But the season is over. So our crack staff here at azcardinals.com and in the multi-talented broadcast department came up with seven nominees for the Play Of The Year. So you can vote below to make a choice. I am sure there will be those that think we are forgetting one or two, but here was our list — in no particular order — based on not only the play but the context of the play (with video right here):

  • The St. Louis Strip — Steve Breaston hustles down the field after a lost fumble to create one of his own, saving a touchdown and saving a win against the Rams.
  • He Took It To The House — The Hyphen, LaRod Stephens-Howling, returns a kickoff for a touchdown against the Raiders and wins a house for a fan.
  • Rhodes Map To Paydirt — Kerry Rhodes picks up a fumble to score the go-ahead TD in the big win against the Saints.
  • Feelin’ Good — Kicker Jay Feely runs in a fake field goal for a touchdown against the Broncos.
  • Mile ‘High” Run — Tim Hightower breaks out a 35-yard TD run for the exclamation point on a win and his biggest game as a pro.
  • First Of Many? — John Skelton’s first NFL TD pass is a doozy — 74 yards to Andre Roberts against Dallas.
  • Christmas Present — Feely boots the game-winning field goal against the Cowboys to cap a very merry Christmas.

All the plays can be seen right here in this video. Again, please vote. Have your friends vote. Have your dog vote. It’s your duty as an American.

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49ers aftermath

Posted by Darren Urban on January 2, 2011 – 11:58 pm

It seemed like the question to ask, so I was asking it. Is it a relief to have this season over?

The answers were measured. Alan Faneca talked about the one plus was that the Cards were back to 0-0 moving forward. Tim Hightower talked about the wish it wasn’t over, and yet end of the nightmare that was.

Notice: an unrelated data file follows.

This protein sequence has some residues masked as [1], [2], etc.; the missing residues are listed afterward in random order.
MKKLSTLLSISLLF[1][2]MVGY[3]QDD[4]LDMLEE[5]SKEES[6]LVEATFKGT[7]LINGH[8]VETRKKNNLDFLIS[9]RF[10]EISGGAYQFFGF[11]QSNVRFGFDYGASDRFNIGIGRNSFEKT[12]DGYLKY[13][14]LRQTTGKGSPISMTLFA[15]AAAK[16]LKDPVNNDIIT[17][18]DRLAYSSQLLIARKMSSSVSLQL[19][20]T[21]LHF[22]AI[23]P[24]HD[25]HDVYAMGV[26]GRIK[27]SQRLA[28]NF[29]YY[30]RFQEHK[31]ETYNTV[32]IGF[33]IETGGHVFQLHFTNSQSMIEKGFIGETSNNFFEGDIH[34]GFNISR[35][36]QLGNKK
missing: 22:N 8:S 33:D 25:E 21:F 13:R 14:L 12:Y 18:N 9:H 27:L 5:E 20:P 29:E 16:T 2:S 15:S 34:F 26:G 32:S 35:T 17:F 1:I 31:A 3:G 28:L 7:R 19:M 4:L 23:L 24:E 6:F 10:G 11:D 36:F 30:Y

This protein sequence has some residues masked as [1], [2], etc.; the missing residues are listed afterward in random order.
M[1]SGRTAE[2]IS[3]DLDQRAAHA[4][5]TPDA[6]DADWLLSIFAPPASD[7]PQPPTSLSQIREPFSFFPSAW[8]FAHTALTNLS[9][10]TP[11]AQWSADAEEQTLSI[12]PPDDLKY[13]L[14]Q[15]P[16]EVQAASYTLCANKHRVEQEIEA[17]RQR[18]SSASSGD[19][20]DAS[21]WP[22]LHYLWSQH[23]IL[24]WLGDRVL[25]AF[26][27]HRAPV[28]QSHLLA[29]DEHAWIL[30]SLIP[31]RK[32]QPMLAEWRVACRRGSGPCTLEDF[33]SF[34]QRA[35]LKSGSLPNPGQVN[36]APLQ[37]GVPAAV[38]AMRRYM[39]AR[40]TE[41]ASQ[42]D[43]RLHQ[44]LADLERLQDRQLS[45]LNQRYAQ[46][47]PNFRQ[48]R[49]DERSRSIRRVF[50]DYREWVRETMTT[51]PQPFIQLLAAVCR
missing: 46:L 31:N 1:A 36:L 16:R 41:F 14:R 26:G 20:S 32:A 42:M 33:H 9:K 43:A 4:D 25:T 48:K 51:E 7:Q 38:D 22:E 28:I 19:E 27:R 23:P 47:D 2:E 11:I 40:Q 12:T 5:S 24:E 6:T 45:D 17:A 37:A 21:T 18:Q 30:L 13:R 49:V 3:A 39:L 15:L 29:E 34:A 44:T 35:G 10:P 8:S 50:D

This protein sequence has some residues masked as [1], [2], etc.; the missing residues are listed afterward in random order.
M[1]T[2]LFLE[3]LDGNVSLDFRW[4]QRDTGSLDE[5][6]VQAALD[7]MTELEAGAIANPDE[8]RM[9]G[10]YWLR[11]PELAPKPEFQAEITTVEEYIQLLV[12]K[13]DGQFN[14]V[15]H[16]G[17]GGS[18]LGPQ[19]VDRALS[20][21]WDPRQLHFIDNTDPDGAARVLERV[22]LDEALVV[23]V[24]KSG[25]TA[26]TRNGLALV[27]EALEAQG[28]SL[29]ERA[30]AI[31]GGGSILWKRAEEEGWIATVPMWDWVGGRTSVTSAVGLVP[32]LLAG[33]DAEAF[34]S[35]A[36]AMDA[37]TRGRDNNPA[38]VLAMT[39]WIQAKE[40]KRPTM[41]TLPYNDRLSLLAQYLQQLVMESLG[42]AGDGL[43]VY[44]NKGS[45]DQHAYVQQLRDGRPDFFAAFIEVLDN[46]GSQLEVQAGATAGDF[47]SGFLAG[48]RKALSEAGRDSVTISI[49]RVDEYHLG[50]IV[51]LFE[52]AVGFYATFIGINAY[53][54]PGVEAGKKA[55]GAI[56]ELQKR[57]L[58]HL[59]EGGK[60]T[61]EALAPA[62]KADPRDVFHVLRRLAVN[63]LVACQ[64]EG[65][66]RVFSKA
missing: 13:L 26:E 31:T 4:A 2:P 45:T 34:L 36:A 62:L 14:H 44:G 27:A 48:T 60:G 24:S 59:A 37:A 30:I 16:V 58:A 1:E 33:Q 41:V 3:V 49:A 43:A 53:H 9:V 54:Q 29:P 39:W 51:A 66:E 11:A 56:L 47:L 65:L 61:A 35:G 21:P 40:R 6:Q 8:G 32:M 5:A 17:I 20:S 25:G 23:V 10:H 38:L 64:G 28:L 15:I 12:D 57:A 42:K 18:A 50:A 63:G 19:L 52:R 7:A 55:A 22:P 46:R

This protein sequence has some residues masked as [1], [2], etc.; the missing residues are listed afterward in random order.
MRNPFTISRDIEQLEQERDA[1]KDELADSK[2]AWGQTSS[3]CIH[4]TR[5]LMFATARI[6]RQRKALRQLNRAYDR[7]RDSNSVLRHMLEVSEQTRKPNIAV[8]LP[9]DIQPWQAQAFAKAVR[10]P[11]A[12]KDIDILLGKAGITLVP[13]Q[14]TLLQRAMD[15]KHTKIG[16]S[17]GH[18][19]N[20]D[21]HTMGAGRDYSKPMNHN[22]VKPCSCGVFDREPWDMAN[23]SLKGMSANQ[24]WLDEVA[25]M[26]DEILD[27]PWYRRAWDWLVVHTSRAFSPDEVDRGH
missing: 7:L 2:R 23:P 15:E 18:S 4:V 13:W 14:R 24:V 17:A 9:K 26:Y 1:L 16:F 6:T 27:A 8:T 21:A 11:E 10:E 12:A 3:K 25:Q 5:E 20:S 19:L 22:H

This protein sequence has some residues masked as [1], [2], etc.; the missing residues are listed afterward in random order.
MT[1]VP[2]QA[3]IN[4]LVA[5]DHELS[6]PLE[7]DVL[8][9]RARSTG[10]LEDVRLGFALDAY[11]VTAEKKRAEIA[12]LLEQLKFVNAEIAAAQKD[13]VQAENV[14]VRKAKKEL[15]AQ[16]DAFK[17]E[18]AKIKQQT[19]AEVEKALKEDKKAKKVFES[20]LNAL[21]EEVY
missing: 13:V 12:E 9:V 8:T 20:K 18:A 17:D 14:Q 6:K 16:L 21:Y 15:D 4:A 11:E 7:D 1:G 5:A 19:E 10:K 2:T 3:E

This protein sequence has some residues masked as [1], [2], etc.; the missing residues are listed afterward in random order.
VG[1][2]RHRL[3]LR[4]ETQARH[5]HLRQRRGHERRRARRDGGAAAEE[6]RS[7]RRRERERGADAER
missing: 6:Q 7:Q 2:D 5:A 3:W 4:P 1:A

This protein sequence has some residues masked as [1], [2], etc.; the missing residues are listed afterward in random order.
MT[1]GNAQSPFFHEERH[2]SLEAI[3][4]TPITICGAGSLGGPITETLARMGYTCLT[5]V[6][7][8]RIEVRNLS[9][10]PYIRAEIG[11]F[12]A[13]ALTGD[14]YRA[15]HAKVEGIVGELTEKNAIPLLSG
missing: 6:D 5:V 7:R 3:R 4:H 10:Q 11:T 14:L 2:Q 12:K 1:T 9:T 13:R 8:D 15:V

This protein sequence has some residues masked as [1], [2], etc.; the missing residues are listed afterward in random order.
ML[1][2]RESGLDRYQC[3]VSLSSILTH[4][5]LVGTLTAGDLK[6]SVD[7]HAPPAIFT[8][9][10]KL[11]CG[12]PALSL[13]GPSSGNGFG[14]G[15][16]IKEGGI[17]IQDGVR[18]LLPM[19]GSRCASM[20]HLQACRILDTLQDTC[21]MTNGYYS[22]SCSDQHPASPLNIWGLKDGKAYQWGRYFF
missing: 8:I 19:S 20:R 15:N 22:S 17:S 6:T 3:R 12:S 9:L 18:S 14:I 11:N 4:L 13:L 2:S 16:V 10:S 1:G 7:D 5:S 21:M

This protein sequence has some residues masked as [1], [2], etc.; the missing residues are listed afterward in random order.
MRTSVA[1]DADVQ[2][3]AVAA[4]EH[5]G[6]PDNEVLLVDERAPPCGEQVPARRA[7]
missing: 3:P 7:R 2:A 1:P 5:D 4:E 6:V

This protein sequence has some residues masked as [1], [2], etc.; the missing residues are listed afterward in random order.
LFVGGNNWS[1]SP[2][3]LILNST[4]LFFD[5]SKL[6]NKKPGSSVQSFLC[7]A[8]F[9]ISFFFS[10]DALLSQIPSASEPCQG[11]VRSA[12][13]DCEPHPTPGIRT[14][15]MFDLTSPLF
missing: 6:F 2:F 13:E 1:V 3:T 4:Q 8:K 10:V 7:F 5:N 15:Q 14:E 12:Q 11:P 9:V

“Not really a relief, but we are glad it’s over from the standpoint of all the negative that happened to this group,” cornerback Dominique Rodgers-Cromartie said. “Now we get a fresh start.”

No question a fresh start is needed. I’m not going to get into everything right now – gotta have something to write about in the coming days – but after a 5-11 season, changes are needed, and changes are coming. That’s for sure.

“I learned a lot this year myself,” coach Ken Whisenhunt said, and I am sure everyone is curious to know how that will manifest itself.

Whisenhunt wouldn’t talk about the possibility of changes on the coaching staff. Not sure he will tomorrow morning at his season-ending presser either. I am sure he will be asked again tomorrow however, and unless he comes out and says specifically there will be no changes, I would think there’s a good chance something will happen.

— Some comments by team president Michael Bidwill during a pre-game radio interview Sunday:

On the season overall: “We did not expect to go in and have the losing streak we had, to have the offense struggle, to have the defense break down at times. I think this offseason will be dedicated to how we get better. What are the types of players we build around? What are some of the other things we can do? (We need to) make sure we provide the best Cardinal football we can.”